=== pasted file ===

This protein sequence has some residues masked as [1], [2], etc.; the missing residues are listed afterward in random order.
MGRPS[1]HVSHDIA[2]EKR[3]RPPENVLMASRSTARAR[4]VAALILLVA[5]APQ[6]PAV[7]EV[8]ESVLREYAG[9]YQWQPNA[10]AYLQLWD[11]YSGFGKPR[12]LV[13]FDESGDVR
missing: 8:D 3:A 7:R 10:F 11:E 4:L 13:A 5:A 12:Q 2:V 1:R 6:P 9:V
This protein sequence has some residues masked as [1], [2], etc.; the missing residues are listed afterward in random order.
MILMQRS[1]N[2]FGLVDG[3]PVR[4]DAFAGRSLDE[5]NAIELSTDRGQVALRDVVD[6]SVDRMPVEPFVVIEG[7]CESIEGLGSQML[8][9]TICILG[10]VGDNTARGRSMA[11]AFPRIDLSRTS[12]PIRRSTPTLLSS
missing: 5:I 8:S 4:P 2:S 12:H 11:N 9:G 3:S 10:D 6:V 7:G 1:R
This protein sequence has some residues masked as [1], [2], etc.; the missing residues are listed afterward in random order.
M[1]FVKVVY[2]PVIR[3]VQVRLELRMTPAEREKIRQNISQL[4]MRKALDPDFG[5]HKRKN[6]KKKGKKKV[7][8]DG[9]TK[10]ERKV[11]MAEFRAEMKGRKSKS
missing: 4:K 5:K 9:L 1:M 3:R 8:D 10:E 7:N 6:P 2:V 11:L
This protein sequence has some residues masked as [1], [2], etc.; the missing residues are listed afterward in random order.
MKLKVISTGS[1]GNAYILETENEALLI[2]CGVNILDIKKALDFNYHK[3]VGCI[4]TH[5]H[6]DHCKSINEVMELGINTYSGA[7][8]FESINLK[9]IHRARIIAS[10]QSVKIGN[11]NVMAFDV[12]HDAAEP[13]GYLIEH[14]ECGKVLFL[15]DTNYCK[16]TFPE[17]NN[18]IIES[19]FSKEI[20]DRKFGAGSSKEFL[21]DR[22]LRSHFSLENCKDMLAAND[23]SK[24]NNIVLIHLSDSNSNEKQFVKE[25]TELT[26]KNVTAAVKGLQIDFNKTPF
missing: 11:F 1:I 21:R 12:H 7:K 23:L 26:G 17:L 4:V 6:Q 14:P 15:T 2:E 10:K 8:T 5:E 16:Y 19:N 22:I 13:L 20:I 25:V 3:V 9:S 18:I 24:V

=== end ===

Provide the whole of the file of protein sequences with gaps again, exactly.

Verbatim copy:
This protein sequence has some residues masked as [1], [2], etc.; the missing residues are listed afterward in random order.
MGRPS[1]HVSHDIA[2]EKR[3]RPPENVLMASRSTARAR[4]VAALILLVA[5]APQ[6]PAV[7]EV[8]ESVLREYAG[9]YQWQPNA[10]AYLQLWD[11]YSGFGKPR[12]LV[13]FDESGDVR
missing: 8:D 3:A 7:R 10:F 11:E 4:L 13:A 5:A 12:Q 2:V 1:R 6:P 9:V
This protein sequence has some residues masked as [1], [2], etc.; the missing residues are listed afterward in random order.
MILMQRS[1]N[2]FGLVDG[3]PVR[4]DAFAGRSLDE[5]NAIELSTDRGQVALRDVVD[6]SVDRMPVEPFVVIEG[7]CESIEGLGSQML[8][9]TICILG[10]VGDNTARGRSMA[11]AFPRIDLSRTS[12]PIRRSTPTLLSS
missing: 5:I 8:S 4:P 2:S 12:H 11:N 9:G 3:S 10:D 6:V 7:G 1:R
This protein sequence has some residues masked as [1], [2], etc.; the missing residues are listed afterward in random order.
M[1]FVKVVY[2]PVIR[3]VQVRLELRMTPAEREKIRQNISQL[4]MRKALDPDFG[5]HKRKN[6]KKKGKKKV[7][8]DG[9]TK[10]ERKV[11]MAEFRAEMKGRKSKS
missing: 4:K 5:K 9:L 1:M 3:R 8:D 10:E 7:N 6:P 2:V 11:L
This protein sequence has some residues masked as [1], [2], etc.; the missing residues are listed afterward in random order.
MKLKVISTGS[1]GNAYILETENEALLI[2]CGVNILDIKKALDFNYHK[3]VGCI[4]TH[5]H[6]DHCKSINEVMELGINTYSGA[7][8]FESINLK[9]IHRARIIAS[10]QSVKIGN[11]NVMAFDV[12]HDAAEP[13]GYLIEH[14]ECGKVLFL[15]DTNYCK[16]TFPE[17]NN[18]IIES[19]FSKEI[20]DRKFGAGSSKEFL[21]DR[22]LRSHFSLENCKDMLAAND[23]SK[24]NNIVLIHLSDSNSNEKQFVKE[25]TELT[26]KNVTAAVKGLQIDFNKTPF
missing: 11:F 1:I 21:R 12:H 7:K 23:L 26:G 17:L 4:V 6:Q 14:P 15:T 2:E 10:K 8:T 5:E 16:Y 19:N 22:I 13:L 20:I 25:V 3:V 9:S 18:I 24:V